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on an ass's colt. We shall easily see the propriety of applying Zechariah's prophecy to this transaction, if we remember that, in the East, riding on horses was antiently reckoned the greatest ostentation of magnificence. It was, therefore, becoming the meekness of the lowly Jesus, that, in his most public entry into the capital city, he chose to ride on an ass. At the same time, there was nothing mean or ridiculous m it, asses being the beasts which the Easterns commonly made use of in riding. It seems, the disciples did not at that time form a just notion of what their Master designed by this entry, or by any of the circumstances of it. Probably, they considered it as the first step of his exaltation to the throne. However, after his ascension, recollecting the prophecies concerning Messiah, they remembered how exactly they had been fulfilled in him, and found their faith greatly strengthened thereby. These thing's understood not his disciples at first: but when Jesus was glorified, then remembered they that these things were written of him, and that they had done these things unto him. But because the forwardness which the multitude now shewed to acknowledge Jesus the Messiah was altogether extraordinary, the evangelist assigns the cause thereof. The witnesses of the resurrection of Lazarus zealously bestirred themselves on this occasion; they had published the miracle far and near, they were many in number, and persons of reputation. Hence their report gained universal belief and drew out an innumerable multitude to meet Jesus; a circumstance which, as the historian observes, gave great credit to the miracle, as it proved what sense the people of the age and country where it was performed had of it. [John xii. 17.] The people, therefore, that was with him when he called Lazarus out of his grave, and raised him from the dead, bare record., The inhabitants of Bethany and Jerusalem, who were so happy as to be present at Lazarus's resurrection, by attending on Jesus at this time, and joining with the multitude in their acclamations, bare record to the truth of that astonishing miracle. For this cause the people also met him; for that they heard that he had done this miracle. In the mean time, the Pharisees and great men were exceedingly enraged, because every measure they had taken to hiuder the people from following Jesus had proved ineffectual. The Pharisees, therefore, said among themselves, perceive ye how ye prevail nothing? behold the world is gone after him.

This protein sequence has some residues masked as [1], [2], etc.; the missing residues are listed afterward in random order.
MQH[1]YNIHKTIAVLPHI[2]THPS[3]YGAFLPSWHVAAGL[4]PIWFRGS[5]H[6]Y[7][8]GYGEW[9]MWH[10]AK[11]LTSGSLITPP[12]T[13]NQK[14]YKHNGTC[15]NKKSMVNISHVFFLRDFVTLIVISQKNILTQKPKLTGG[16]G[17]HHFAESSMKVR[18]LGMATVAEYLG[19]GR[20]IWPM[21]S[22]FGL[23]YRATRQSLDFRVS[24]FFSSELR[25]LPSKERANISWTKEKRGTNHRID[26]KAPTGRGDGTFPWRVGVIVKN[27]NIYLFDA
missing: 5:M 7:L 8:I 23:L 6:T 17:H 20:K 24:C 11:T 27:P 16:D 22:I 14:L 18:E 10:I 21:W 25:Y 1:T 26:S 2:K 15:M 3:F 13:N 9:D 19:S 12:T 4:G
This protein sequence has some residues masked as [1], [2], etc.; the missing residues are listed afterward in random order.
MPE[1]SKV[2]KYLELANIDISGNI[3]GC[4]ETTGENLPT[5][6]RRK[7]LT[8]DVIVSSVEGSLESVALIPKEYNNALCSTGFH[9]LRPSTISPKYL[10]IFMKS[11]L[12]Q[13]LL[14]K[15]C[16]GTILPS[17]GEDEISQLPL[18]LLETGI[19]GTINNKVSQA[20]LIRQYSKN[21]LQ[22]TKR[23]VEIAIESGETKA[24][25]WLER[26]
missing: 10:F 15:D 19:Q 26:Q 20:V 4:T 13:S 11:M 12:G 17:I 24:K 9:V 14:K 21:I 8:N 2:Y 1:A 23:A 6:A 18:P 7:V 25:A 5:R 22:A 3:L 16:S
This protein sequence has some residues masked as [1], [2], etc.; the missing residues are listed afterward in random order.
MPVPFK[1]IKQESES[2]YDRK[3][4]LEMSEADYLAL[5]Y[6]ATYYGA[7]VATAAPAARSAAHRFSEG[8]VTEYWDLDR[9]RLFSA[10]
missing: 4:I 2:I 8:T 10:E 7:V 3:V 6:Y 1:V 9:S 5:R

As Jesus drew nigh he looked on the city; and notwithstanding he had already met with much ill usage from its inhabitants, and was at this very juncture to be put to death by them, yet, with a divine generosity and benevolence which nothing can equal, he wept over it in the view of the surrounding multitude, lifting up his voice, and lamenting aloud the calamities which he foresaw were coming upon it, because its inhabitants were ignorant of the time of their visitation. And when he was come near, he beheld the city, and wept over it, saying, if thou hadst known, even thou, at least, in this thy day, the things which belong unto thy peace! but now they are hid from thine eyes. For the days shall come upon thee, that thine enemies shall cast a trench about thee, and compass thee round, and keep thee in on every side. Here Jesus foretold particularly the principal circumstances of the siege of Jerusalem; and to his prophecy the event corresponded most exactly. For when Titus attacked the city, the Jews defended themselves so obstinately, that he found there was no way to gain his purpose but to compass the city round with a trench and mound. By this means, he kept the besieged in on every side, cut them off from all hope of safety in flight, and consumed them by famine. The work which he undertook was indeed a matter of extreme difficulty; for the wall measured thirty-nine furlongs, or almost five miles, and the towers were thirteen in number, every one of them ten furlongs in compass. Nevertheless, the whole was finished in three days; for, to use the expres